JOURNAL ARTICLE
RANDOMIZED CONTROLLED TRIAL

Efficacy of intra-articular bupivacaine, ropivacaine, or a combination of ropivacaine, morphine, and ketorolac on postoperative pain relief after ambulatory arthroscopic knee surgery: a randomized double-blind study

Huey-Ping Ng, Ulf Nordström, Kjell Axelsson, Andrea Davide Perniola, Ekbäck Gustav, Lars Ryttberg, Anil Gupta
Regional Anesthesia and Pain Medicine 2006, 31 (1): 26-33
16418021

BACKGROUND: Effective pain relief is important after diagnostic and therapeutic arthroscopic knee surgery to permit early discharge and improve comfort and mobility at home. The aim of this study was to assess the efficacy of bupivacaine, ropivacaine, or a combination of ropivacaine, morphine, and ketorolac injected intra-articularly for postoperative pain relief after arthroscopic knee surgery.

METHODS: Sixty-three healthy patients undergoing knee arthroscopy under local anesthesia (LA) were randomized to receive 1 of the following substances intra-articularly postoperatively: group B: 30 mL of bupivacaine (150 mg); group R: 30 mL of ropivacaine (150 mg); and group RMK: ropivacaine 150 mg, morphine 4 mg, and ketorolac 30 mg in normal saline (total volume 30 mL). Oral paracetamol 1g and tramadol 50 mg were used as rescue drugs. Postoperatively, pain was assessed at rest and movement, and side effects were recorded. The patients were asked to self-assess pain for 7 days and record analgesic consumption as well as activities of daily living (ADLs). Plasma concentration of LA was measured in another 8 patients.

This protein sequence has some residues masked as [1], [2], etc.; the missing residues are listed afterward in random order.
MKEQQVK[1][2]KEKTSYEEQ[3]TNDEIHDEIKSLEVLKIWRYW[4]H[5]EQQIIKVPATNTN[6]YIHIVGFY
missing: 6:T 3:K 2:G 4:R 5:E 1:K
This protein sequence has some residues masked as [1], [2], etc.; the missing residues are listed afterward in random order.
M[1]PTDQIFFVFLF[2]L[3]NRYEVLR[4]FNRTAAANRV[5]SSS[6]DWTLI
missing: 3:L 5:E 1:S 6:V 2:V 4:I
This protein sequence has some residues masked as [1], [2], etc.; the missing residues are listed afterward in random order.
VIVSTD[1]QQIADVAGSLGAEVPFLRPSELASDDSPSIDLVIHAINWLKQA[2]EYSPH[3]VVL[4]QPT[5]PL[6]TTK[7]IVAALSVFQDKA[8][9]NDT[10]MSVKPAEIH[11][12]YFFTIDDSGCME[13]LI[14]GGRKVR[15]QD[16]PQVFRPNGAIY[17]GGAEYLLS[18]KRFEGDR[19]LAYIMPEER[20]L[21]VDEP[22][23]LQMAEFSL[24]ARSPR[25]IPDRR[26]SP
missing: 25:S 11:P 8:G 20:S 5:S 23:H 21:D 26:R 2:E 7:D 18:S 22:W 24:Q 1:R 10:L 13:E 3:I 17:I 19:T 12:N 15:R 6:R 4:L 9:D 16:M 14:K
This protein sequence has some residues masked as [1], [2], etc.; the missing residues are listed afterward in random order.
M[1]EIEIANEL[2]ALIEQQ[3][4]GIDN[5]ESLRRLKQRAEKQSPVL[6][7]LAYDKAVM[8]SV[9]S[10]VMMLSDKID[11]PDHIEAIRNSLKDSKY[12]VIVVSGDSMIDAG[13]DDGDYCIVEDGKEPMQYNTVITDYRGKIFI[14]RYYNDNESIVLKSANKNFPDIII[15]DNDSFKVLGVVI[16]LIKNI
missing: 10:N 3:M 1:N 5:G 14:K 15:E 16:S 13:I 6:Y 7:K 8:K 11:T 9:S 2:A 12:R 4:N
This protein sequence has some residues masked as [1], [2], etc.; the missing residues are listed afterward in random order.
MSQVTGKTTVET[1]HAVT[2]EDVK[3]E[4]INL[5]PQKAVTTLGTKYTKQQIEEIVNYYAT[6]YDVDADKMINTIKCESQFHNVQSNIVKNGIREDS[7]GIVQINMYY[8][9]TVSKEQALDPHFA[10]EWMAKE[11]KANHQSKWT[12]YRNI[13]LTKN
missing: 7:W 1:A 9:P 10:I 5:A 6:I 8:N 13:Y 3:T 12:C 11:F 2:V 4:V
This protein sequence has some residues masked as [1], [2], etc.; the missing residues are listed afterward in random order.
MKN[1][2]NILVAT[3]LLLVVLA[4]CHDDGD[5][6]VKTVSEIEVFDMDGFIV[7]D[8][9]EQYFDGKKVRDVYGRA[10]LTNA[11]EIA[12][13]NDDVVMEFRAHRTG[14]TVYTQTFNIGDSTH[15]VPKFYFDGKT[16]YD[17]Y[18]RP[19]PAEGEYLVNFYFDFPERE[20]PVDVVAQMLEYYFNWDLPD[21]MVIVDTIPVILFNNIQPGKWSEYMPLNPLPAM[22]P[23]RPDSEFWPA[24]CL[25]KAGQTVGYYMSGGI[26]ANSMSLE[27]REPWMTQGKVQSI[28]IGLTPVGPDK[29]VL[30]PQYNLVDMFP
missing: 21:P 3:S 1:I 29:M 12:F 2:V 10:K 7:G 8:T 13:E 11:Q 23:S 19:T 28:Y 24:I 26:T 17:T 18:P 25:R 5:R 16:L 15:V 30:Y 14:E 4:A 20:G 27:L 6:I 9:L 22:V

RESULTS: All groups had excellent analgesia at 0 and 4 hours postoperatively. Group RMK had significantly lower visual analog pain score at rest at 8 hours and during movement at 8 and 24 hours compared with the other groups (P<.05). Group RMK required less paracetamol and tramadol on day 1 (P<.05), had less sleep disturbances because of pain, more patients were ready to work on days 1 and 2 (P<.05), and were more satisfied on days 1 and 4 to 7. Postoperatively, plasma concentrations of ropivacaine and lidocaine were far below known systemic toxic concentrations in all patients.

CONCLUSION: Addition of morphine and ketolorac to ropivacaine intra-articularly enhances analgesic efficacy of LA, reduces postdischarge analgesic consumption, and improves ADLs without increasing side effects after ambulatory arthroscopic knee surgery.

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